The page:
Children's Literature Bookshelf

“Spooked: How a Radio Broadcast and the War of the Worlds Sparked the 1938 Invasion of America” by Gail Jarrow. Calkins Creek Publishers, Honesdale, Pennsylvania, 2018, 139 pages, Grades 5-8.

“Spooked: How a Radio Broadcast and the War of the Worlds Sparked the 1938 Invasion of America” by Gail Jarrow.
Calkins Creek Publishers, Honesdale, Pennsylvania, 2018, 139 pages, Grades 5-8.

There have been repeated accusations in the political world about “fake news.” This is a serious problem because the United States Constitution insures the freedom of the press. Therefore the news must be reliable, or the public will lose its trust in the media.

In Benito Mussolini’s fascist Italy in the 1930s, a simple solution was posited: all the news should be agreeable to the government. Otherwise, the news was false. It is a short step to then say the news is “fake.” But people also have a responsibility to study the facts and make sound decisions. They need to learn the facts and make rational decisions. If they don’t, they can be driven by fear and panic.

The most famous case of news going off the rails happened Oct. 30, 1938. This was the famous radio broadcast of H.G. Wells’s novel “The War of the Worlds.” On that night, a radio reading of the book sent hundreds of people into panic. Gail Jarrow traces the events that led up to tumultuous night in her book, “Spooked: How a Radio Broadcast and the War of the Worlds Sparked the 1938 Invasion of America.”

By the late 1930s, many Americans listen to radio programs. In fact, it was not unusual for the entire family to listen to broadcasts in the evening. Sunday night is a prime time for radio producers because many people were relaxing by hearing their favorite radio shows before the start of the new week. A brilliant young radio star named Orson Wells comes up with an unusual idea. Why not rewrite parts of H.G. Wells’s novel, “The War of the Worlds” and make an exciting program on the evening before Halloween?

Talk about a trick. So Wells begins weaving fact and fiction together in the program. For example, he has the program interrupted a number of times with “news flashes.” The audience is told that spaceships have landed in New Jersey and are attacking New York City. They have deadly ray guns that are killing thousands.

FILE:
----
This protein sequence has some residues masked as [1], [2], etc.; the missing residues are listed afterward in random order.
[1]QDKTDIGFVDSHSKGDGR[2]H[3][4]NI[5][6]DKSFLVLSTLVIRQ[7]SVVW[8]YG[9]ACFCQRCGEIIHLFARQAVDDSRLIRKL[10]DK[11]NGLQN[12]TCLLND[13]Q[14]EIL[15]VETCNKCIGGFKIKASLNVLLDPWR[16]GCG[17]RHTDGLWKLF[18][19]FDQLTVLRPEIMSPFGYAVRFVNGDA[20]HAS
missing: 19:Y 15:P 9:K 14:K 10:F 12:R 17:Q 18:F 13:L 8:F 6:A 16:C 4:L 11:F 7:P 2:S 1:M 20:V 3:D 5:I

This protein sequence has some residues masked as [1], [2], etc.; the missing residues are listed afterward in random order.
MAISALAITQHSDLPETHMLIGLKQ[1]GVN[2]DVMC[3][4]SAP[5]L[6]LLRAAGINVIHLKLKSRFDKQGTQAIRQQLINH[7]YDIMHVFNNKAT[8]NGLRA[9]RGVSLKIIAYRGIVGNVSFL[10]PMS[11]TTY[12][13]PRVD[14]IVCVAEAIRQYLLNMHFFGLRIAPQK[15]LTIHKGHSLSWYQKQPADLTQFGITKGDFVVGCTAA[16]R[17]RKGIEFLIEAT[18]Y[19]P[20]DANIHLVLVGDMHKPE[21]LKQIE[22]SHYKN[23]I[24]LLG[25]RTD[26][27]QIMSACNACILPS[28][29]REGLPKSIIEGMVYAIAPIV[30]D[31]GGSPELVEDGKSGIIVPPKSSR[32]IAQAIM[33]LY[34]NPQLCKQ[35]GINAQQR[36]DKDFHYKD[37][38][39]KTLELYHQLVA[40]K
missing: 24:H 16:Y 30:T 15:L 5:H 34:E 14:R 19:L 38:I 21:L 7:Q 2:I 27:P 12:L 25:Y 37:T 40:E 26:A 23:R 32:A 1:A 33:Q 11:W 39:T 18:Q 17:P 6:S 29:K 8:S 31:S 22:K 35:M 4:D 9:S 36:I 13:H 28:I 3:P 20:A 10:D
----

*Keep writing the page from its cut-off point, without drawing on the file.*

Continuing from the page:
Wells then begins warping the listeners’ sense of time. Repeated interruptions give the wrong times for events. Time is speeded up through this deception and some listeners become disoriented and frightened.

Then one of the announcers mimics President Roosevelt’s voice, announcing that Martians have landed in New Jersey. Phone calls begin pouring into the radio studio as hundreds of people ask in terrified voices if the Martians have really landed in New Jersey.

The producers hastily make several announcements that the show is just fabricated from the novel. But it is too late. People wonder if poison gas is spreading across New York City. Should people on the East Coast flee farther west? Have they been trapped by space invaders?

What finally happens in the War of the Worlds broadcast? How could such a show cause so much panic and chaos in the United States? How did people respond when they realized that they had been duped? Why is accurate news so important and why must news never be fake? Americans learn that far more is at stake with radio communications after this event.

Gail Jarrow relates the entire series of events from the show’s creation, to the actual delivery of the program, and finally to near-tragic consequences for some people. This is a powerful book that addresses a number of areas we hear about repeatedly on news broadcasts today.

I hope that you get a chance to go to the library and check out this important title. Jarrow demonstrates why news must be accurate and not manipulated. As well, she stresses the need of citizen awareness of events so that they will not accept propaganda. This work won the American Library Association Sibert Honor Award in 2019 for nonfiction. I hope you get a chance to read the book. It accurately discusses an important topic that is affecting our democracy today.

Terrence Nollen

 

 

 

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